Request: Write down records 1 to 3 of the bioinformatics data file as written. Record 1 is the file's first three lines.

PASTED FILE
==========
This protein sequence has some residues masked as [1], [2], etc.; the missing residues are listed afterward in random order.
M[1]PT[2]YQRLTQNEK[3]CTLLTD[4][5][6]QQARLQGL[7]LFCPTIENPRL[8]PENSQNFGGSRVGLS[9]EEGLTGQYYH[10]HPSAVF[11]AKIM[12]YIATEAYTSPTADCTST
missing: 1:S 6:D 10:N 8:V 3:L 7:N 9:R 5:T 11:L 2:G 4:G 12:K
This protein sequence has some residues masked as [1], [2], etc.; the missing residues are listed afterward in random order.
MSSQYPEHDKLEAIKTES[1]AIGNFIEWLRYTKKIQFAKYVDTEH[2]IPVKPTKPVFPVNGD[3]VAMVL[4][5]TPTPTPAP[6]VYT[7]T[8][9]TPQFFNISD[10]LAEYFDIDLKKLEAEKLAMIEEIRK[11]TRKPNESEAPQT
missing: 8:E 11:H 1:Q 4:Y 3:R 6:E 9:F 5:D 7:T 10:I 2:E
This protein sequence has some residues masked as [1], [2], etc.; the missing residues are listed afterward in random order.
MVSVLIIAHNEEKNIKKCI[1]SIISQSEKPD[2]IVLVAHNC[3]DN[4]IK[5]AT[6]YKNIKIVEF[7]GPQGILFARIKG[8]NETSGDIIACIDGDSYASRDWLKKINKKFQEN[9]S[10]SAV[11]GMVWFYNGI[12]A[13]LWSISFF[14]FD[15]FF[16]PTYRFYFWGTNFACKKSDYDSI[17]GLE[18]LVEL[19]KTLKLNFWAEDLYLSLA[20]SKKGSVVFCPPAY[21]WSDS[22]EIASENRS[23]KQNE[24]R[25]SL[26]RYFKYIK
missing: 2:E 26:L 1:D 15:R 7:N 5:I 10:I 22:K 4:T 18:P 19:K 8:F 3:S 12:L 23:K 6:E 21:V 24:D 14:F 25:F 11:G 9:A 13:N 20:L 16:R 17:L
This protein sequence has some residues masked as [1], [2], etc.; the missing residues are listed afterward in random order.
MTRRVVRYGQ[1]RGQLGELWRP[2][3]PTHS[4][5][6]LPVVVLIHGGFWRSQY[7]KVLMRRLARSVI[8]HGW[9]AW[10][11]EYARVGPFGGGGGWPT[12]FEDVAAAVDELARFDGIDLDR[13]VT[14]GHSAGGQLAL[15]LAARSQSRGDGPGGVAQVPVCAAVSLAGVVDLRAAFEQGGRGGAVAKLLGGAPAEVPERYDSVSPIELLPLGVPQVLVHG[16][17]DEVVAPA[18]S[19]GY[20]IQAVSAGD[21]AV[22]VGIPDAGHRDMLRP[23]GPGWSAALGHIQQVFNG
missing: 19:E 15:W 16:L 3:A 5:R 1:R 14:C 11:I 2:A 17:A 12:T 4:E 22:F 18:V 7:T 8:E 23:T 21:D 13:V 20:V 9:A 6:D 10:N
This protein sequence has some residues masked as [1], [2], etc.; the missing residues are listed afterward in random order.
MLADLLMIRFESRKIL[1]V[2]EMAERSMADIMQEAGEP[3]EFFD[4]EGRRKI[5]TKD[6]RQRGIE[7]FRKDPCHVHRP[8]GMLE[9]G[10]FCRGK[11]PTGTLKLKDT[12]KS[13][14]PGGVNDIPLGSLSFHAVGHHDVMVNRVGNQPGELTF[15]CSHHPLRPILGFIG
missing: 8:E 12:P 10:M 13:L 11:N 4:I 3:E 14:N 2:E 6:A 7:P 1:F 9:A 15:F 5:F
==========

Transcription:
This protein sequence has some residues masked as [1], [2], etc.; the missing residues are listed afterward in random order.
M[1]PT[2]YQRLTQNEK[3]CTLLTD[4][5][6]QQARLQGL[7]LFCPTIENPRL[8]PENSQNFGGSRVGLS[9]EEGLTGQYYH[10]HPSAVF[11]AKIM[12]YIATEAYTSPTADCTST
missing: 1:S 6:D 10:N 8:V 3:L 7:N 9:R 5:T 11:L 2:G 4:G 12:K
This protein sequence has some residues masked as [1], [2], etc.; the missing residues are listed afterward in random order.
MSSQYPEHDKLEAIKTES[1]AIGNFIEWLRYTKKIQFAKYVDTEH[2]IPVKPTKPVFPVNGD[3]VAMVL[4][5]TPTPTPAP[6]VYT[7]T[8][9]TPQFFNISD[10]LAEYFDIDLKKLEAEKLAMIEEIRK[11]TRKPNESEAPQT
missing: 8:E 11:H 1:Q 4:Y 3:R 6:E 9:F 5:D 7:T 10:I 2:E
This protein sequence has some residues masked as [1], [2], etc.; the missing residues are listed afterward in random order.
MVSVLIIAHNEEKNIKKCI[1]SIISQSEKPD[2]IVLVAHNC[3]DN[4]IK[5]AT[6]YKNIKIVEF[7]GPQGILFARIKG[8]NETSGDIIACIDGDSYASRDWLKKINKKFQEN[9]S[10]SAV[11]GMVWFYNGI[12]A[13]LWSISFF[14]FD[15]FF[16]PTYRFYFWGTNFACKKSDYDSI[17]GLE[18]LVEL[19]KTLKLNFWAEDLYLSLA[20]SKKGSVVFCPPAY[21]WSDS[22]EIASENRS[23]KQNE[24]R[25]SL[26]RYFKYIK
missing: 2:E 26:L 1:D 15:R 7:N 5:I 10:I 22:K 4:T 18:P 19:K 8:F 3:S 12:L 23:K 6:E 21:V 24:D 14:F 25:F 11:G 9:A 13:N 20:L 16:R 17:L